Kate Silverton is the host at the launch event on 25th January.
Do you read books a lot, and what genre do you like best?
I used to read voraciously, I confess though now being a mum to two small children means I tend to have a stack of books by the bedside that I only have time to dip into before I either fall fast asleep or we are disturbed by either one little person joining us or on occasion two and then I am either reading about bears, tigers or unicorns or else telling them a story in the hope they will drift off to sleep again! But I genuinely love books and am inspired by most genres. When I was younger and even today I adore Wilbur Smith – his factual accuracy meant I learnt a lot about history and Africa in particular and he was my main reason for travelling to Africa as a teenager. I had the privilege to meet him last year after he heard we had named our son after him! I like crime stories too – at present I am also very inspired by non-fiction especially books around parenting perhaps for obvious reasons but also as my BSc degree is in Developmental Psychology and I hope to study for a Masters in Psychotherapy and Developmental Psychology later in the year.
What are you currently reading, and do you have any favourite authors?
I am currentlly reading Anatomy of a Soldier by Harry Parker. I am interviewing him for the Barnes Literary Festival at the OSO Centre in South West London. Harry is a former soldier who lost both his legs after being blown up in Afghanistan. It is a stylistically ambitious novel based on a character Tom Barnes – but it is in essence Harry’s journey. I have reported from the frontline in Afghanistan and Iraq and have lived alongside soldiers like Harry, tremendously courageous young men many of whom have now had their lives changed by war. My husband is a former Royal Marines Commando and I continue to have a deep affinity for and admiration of the military – even if I might not always agree with the politics behind the missions.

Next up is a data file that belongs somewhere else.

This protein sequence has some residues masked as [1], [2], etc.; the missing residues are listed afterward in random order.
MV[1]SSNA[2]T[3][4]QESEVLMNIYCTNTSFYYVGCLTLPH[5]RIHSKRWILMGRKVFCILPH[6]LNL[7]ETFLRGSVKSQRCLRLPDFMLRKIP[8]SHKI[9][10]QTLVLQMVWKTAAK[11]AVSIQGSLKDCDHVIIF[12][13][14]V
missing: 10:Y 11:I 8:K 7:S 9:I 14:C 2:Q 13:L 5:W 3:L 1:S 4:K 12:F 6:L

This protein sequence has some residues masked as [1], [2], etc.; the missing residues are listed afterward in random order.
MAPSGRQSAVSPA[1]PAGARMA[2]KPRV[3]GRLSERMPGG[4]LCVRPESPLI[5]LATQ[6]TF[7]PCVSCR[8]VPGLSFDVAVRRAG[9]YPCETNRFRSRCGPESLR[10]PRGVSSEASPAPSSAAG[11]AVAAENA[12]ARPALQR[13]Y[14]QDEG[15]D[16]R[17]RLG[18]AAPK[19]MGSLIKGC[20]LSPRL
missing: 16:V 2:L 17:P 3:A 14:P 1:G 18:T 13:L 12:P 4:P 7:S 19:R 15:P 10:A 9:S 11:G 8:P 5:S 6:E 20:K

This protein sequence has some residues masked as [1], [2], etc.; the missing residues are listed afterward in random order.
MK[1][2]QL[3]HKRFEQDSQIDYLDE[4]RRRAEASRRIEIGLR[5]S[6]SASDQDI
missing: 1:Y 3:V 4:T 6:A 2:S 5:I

The Specsavers Bestseller Awards celebrate the best known books of the 21st century, but what is your favourite book of all time?
Without doubt My Friend Flicka by Mary O’Hara – I read this beautiful novel written in 1941 about the son of a rancher and the incredible relationship he had with his horse Flicka. The boy, Ken is a daydreamer and angers his parents after he fails his grades at school. His son tries to get him to take responsibility for something and decides to give him a horse to look after. He chooses the one horse that has a strain of mustang in her and she resists all attempts to be caught and trained. During one escape she is severely injured and I remember still to this day the description of this horse, beautiful but broken, lying in a stream with her blood running away. Ken effectively rescues her, saves her life but in doing so he endangers his own. I still cannot get it out of my mind thirty odd years on.
How important to our sense of national culture do you feel it is to celebrate books and literature generally?
It is everything – absolutely everything. I cannot conceive of a day when books don’t form a vital part of our national culture. We must celebrate reading, books and literature always and at every opportunity. I literally cannot wait to introduce my children all the classics. We read together every night and what a joy it was to introduce Clemency and wilbur to Alice in Wonderland recently – reading the same book my mother read to me. It is a bit battered and torn but they are captivated by the story and pictures.